New Delhi: The United Nations’ Under-Secretary-General and Special Adviser on the Prevention of Genocide, Adama Dieng, has expressed concern over the increase in hate speech and discrimination against minorities in India ever since the Citizenship Amendment Act was adopted in December 2019.
The Special Adviser stated, “While the objective of the act, to provide protection to minority communities is commendable, it is concerning that this protection is not extended to all groups, including Muslims. This is contrary to India’s obligations under international human rights law, in particular on non-discrimination.”
Moreover, Dieng has shown additional concern on reports that protests against the Act prior to the coronavirus pandemic breaking out led to injury and death of civilians, as well as attack on religious sites. It also resulted in “expressions of hate” against the Muslim community in India.
In late February, the northeast district in the national capital had seen communal riots break out and last for three days, which resulted in more than 50 deaths.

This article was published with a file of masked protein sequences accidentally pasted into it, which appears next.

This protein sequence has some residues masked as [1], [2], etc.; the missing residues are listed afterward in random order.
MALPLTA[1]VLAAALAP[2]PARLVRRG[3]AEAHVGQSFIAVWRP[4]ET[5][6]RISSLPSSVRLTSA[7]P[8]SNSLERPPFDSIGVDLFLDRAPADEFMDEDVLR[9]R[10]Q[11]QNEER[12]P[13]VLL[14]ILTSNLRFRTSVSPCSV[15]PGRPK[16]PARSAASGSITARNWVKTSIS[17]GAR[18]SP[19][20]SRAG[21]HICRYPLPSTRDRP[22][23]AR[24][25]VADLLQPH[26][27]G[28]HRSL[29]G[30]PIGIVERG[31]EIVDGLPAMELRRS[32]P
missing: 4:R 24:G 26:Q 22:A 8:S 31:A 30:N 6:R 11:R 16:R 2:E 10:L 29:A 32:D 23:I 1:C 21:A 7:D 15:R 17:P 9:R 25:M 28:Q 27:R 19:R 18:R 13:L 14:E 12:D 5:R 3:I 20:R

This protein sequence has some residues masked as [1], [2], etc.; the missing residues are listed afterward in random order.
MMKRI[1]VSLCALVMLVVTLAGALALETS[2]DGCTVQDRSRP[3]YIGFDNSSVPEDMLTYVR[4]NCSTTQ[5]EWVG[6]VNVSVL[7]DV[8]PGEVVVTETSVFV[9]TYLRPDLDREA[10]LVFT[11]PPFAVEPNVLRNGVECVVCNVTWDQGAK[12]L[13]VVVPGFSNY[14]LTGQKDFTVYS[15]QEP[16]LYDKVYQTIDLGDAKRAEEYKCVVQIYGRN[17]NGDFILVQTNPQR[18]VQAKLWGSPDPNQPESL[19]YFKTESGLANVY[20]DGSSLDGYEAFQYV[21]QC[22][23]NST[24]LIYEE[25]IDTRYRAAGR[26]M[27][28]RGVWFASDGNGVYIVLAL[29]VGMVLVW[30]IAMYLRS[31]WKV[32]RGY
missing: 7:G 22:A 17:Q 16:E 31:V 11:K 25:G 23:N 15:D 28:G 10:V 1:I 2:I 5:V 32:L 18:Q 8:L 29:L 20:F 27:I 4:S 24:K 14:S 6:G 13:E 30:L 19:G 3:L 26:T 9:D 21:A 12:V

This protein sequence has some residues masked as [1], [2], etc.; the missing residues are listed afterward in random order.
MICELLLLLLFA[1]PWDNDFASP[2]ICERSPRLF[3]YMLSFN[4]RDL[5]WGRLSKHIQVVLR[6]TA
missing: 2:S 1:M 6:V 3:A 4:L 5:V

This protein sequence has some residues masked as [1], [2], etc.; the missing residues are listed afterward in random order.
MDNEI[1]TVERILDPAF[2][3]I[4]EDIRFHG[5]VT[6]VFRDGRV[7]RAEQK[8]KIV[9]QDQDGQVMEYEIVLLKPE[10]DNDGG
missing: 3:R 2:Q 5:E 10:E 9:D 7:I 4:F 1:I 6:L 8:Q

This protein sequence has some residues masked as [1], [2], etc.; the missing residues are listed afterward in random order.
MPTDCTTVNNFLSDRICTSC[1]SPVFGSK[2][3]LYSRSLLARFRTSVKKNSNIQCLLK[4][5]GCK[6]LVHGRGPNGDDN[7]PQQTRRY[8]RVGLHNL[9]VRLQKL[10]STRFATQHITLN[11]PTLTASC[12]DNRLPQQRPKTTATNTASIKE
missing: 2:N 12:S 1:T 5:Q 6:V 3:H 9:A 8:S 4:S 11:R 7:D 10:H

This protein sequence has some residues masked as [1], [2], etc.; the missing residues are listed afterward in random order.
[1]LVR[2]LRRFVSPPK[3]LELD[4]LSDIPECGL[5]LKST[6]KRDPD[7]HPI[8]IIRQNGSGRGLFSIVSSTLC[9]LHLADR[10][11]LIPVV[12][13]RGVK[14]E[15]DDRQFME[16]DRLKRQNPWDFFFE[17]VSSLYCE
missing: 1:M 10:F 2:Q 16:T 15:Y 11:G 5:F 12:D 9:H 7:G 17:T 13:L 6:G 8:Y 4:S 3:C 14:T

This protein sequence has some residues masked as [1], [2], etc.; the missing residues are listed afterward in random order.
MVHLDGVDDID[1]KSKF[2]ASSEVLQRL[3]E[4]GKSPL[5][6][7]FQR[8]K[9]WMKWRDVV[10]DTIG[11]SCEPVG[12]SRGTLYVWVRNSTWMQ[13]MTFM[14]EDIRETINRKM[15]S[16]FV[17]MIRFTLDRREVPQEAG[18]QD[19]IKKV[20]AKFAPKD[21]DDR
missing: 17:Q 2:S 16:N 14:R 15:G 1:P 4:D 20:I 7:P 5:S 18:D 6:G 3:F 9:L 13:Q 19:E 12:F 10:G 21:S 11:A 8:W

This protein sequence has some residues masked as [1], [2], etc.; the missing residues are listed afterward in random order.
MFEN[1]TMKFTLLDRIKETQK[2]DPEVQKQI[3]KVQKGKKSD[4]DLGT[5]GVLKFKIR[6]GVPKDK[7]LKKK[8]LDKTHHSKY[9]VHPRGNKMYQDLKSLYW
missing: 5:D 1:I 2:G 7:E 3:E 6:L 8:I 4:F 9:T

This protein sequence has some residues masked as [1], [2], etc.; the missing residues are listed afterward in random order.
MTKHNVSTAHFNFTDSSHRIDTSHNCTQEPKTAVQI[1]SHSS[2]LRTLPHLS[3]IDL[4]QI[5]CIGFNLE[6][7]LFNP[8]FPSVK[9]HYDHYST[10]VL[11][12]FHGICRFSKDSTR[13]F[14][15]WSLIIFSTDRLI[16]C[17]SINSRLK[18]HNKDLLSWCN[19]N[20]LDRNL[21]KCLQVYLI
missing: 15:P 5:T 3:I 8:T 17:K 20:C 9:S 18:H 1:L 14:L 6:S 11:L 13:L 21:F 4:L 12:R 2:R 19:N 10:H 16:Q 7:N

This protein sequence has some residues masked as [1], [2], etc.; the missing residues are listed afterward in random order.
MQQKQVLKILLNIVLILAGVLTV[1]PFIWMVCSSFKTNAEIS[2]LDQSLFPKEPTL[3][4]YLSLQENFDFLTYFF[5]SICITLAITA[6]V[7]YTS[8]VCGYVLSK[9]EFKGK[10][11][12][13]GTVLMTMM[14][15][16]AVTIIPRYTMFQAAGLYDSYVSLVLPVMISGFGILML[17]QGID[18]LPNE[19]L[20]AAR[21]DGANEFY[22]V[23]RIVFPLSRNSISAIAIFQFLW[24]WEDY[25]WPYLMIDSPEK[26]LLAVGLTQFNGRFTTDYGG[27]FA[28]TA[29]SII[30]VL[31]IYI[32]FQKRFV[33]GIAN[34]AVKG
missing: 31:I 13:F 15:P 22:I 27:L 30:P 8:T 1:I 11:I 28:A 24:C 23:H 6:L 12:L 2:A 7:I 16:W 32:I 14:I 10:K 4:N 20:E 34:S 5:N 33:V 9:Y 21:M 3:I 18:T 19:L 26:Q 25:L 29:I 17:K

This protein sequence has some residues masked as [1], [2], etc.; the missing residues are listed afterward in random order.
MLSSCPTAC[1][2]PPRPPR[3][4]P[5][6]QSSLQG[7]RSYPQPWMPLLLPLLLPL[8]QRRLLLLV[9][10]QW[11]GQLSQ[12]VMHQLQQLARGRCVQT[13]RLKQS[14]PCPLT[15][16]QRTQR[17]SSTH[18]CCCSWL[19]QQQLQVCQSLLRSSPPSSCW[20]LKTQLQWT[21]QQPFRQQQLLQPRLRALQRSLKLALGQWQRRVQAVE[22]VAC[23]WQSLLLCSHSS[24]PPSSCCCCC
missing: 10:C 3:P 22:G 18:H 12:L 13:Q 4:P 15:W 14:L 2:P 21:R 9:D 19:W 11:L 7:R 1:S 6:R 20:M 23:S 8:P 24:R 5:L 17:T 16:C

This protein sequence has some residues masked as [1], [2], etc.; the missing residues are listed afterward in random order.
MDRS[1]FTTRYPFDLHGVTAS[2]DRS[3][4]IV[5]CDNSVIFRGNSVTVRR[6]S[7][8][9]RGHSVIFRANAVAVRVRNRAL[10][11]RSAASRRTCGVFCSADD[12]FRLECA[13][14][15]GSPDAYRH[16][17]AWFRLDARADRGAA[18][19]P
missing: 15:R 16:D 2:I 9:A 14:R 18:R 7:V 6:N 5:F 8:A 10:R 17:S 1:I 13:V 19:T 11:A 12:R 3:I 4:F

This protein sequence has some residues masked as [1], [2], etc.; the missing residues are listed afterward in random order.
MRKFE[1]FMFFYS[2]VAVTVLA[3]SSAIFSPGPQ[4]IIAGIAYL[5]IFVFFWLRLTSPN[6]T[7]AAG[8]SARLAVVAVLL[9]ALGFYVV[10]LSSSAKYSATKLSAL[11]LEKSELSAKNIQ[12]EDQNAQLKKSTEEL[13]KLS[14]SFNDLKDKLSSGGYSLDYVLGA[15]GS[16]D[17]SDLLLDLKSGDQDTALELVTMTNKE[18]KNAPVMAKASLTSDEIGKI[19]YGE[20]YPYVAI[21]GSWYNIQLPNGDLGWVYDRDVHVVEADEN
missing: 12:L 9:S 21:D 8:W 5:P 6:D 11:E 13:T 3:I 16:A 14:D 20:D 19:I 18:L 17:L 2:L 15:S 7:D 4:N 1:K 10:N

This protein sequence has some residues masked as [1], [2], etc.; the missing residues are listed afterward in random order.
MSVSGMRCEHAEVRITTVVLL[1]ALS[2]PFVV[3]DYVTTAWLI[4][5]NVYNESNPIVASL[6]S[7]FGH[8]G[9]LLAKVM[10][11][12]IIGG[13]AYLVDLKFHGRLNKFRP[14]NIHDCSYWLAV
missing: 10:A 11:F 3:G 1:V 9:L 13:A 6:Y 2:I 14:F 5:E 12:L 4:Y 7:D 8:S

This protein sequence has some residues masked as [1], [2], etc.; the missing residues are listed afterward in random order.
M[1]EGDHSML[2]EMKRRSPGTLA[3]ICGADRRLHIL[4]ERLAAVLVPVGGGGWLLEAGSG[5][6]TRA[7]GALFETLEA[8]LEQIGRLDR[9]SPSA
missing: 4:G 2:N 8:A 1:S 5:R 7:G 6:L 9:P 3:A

Dieng also particularly pointed at Rajya Sabha MP Subramanian Swamy’s statement that claimed all Indians are not equal, noting that “statements such as those expressed by Member of Parliament Subramanian Swamy, that all people are not equal, and that Muslims are not in an ‘equal category’ as others are extremely alarming. Hate speech and the dehumanisation of others goes against international human rights norms and values.”
The Special Adviser welcomed Prime Minister Narendra Modi’s statement that coronavirus affects all communities equally and that it “does not see race, religion, colour, caste, creed, language or border before striking and that our response and conduct … should attach primacy to unity and brotherhood.”
Dieng asserted that the Government of India must continue to abide by this kind of guidance and ensure that its laws follow international standards on non-discrimination. He also emphasised the need for India to counter the rise of hate speech through messages of “inclusion, respect for diversity and unity”.
Dieng concluded, “In these extraordinary times brought about by the Covid-19 crisis, it is more important than ever that we stand united as one humanity, demonstrating unity and solidarity rather than division and hate.”